Syrian fighters’ capture spells trouble for anti-ISIS coalition

Capture of Syria's rebel fighters recruited to fight ISIS could mean trouble for U.S.-led coalition against militant group

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Syrian troops fighting in the U.S.-led coalition against ISIS were captured near the northern Syrian town of Azaz by an anti-ISIS militia affiliated with Al-Qaeda last week, reported Washington-based news website The Center For Public Integrity on Saturday.

Known as the Nusra Front, the militant group, who considers any Syrian close to America an enemy, captured 17 graduates of the allied train-and-equip program along with the division’s commander, as well as two other division soldiers.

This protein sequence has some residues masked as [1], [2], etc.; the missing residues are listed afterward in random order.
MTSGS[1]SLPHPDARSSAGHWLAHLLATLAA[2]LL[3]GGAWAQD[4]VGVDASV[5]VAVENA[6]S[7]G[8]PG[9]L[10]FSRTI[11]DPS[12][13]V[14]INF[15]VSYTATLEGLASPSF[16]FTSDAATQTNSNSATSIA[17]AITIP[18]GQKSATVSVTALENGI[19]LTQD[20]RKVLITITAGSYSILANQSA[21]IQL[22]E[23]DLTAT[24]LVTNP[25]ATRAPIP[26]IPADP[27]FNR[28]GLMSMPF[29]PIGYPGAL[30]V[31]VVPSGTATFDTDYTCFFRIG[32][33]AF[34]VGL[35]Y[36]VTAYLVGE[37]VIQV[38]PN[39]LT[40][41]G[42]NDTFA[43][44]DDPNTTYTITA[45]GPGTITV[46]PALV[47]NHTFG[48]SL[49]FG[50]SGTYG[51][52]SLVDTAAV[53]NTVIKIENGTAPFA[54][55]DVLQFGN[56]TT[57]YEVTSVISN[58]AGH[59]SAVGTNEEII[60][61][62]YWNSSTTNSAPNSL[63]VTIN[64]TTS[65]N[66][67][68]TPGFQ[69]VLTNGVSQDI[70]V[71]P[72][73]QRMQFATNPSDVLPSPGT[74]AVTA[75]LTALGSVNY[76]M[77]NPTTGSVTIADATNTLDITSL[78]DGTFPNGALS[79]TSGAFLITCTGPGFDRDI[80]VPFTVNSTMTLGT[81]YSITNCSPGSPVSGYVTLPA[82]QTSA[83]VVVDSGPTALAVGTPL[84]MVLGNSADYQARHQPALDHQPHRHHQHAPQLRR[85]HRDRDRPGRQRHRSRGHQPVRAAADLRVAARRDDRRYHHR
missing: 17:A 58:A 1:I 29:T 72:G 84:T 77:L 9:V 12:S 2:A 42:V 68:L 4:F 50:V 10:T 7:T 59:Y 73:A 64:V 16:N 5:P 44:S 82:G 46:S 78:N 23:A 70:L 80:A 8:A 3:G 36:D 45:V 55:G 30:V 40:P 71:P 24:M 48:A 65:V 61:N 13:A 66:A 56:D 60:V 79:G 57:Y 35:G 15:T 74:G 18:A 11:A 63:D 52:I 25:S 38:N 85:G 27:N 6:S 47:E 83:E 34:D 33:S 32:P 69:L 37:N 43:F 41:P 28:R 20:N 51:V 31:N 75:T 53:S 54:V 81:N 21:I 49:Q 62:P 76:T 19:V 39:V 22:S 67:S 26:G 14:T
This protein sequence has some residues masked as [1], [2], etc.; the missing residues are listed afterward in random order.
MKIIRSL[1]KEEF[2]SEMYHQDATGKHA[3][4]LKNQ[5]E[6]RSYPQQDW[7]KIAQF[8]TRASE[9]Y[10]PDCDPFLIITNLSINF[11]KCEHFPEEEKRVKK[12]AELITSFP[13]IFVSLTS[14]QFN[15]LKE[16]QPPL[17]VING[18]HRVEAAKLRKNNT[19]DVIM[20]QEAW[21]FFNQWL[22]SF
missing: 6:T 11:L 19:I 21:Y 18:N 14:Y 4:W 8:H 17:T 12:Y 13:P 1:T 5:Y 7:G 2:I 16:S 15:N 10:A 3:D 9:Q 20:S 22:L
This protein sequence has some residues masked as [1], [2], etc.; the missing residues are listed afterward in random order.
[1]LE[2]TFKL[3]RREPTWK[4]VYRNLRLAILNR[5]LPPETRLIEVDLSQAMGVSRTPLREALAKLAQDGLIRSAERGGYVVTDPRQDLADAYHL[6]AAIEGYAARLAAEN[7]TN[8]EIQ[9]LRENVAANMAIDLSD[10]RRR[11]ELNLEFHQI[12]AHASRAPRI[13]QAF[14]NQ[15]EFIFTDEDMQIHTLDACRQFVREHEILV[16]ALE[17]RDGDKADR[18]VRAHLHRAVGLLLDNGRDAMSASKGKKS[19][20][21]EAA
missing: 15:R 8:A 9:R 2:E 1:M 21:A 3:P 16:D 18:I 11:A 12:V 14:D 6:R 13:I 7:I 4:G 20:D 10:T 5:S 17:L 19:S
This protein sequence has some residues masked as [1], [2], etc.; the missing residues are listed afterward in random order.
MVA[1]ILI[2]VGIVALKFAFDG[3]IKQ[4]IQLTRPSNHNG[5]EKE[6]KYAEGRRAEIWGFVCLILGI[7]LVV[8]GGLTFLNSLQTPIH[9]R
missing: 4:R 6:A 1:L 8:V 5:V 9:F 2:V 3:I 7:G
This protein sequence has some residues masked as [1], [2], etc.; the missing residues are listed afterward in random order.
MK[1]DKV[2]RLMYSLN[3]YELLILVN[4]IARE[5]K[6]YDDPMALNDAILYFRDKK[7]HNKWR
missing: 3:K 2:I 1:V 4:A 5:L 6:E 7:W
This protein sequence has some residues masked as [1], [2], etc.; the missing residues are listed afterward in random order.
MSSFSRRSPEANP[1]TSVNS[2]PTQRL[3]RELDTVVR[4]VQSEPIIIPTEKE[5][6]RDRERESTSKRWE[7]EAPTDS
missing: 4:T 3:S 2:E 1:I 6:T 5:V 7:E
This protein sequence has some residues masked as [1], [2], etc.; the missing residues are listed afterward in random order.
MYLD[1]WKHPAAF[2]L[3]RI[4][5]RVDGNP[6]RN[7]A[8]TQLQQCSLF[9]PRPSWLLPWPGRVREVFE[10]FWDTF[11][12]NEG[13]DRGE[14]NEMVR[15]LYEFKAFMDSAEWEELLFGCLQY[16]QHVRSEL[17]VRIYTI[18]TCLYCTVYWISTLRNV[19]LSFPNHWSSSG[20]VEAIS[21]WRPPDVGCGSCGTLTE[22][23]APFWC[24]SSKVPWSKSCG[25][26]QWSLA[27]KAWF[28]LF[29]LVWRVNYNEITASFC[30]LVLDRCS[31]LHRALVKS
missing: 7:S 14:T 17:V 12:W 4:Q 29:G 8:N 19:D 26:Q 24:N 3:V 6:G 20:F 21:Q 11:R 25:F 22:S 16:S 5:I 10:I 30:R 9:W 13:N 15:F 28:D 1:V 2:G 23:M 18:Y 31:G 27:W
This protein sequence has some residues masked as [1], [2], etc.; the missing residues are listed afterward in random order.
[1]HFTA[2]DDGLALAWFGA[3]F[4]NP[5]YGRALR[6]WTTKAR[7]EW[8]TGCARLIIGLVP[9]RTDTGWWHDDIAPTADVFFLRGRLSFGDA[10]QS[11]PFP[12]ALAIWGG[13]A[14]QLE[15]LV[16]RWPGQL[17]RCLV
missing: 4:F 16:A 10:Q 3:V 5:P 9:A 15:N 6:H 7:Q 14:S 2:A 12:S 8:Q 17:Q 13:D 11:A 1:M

The capture is a setback for the U.S. train and equip program, which is believed will face challenges in recruiting new fighters and maintaining their morale, the report added.

According to the report, recipients of foreign aid are targeted by the Nusra Front and other militant groups because of their anti-Western ideology, but also for the M16s and anti-tank guided missiles that coalition forces provided to other fighters.

Aziz Abu Mohammad, a 30th Division commander based in Turkey, told The Center For Public Integrity that two days after the group’s capture, a militia group affiliated with Nusra made a direct attack on the 30th division’s headquarters, killing five other graduates of the program.

In response, coalition warplanes allegedly reacted to both incidents by bombing the headquarters of Nusra in Azaz.

A Pentagon spokeswoman, Elissa Smith, acknowledged that the 30th Division and its trainees were attacked on Friday to The Center For Public Integrity, and said that the coalition had supported them with defensive airstrikes.

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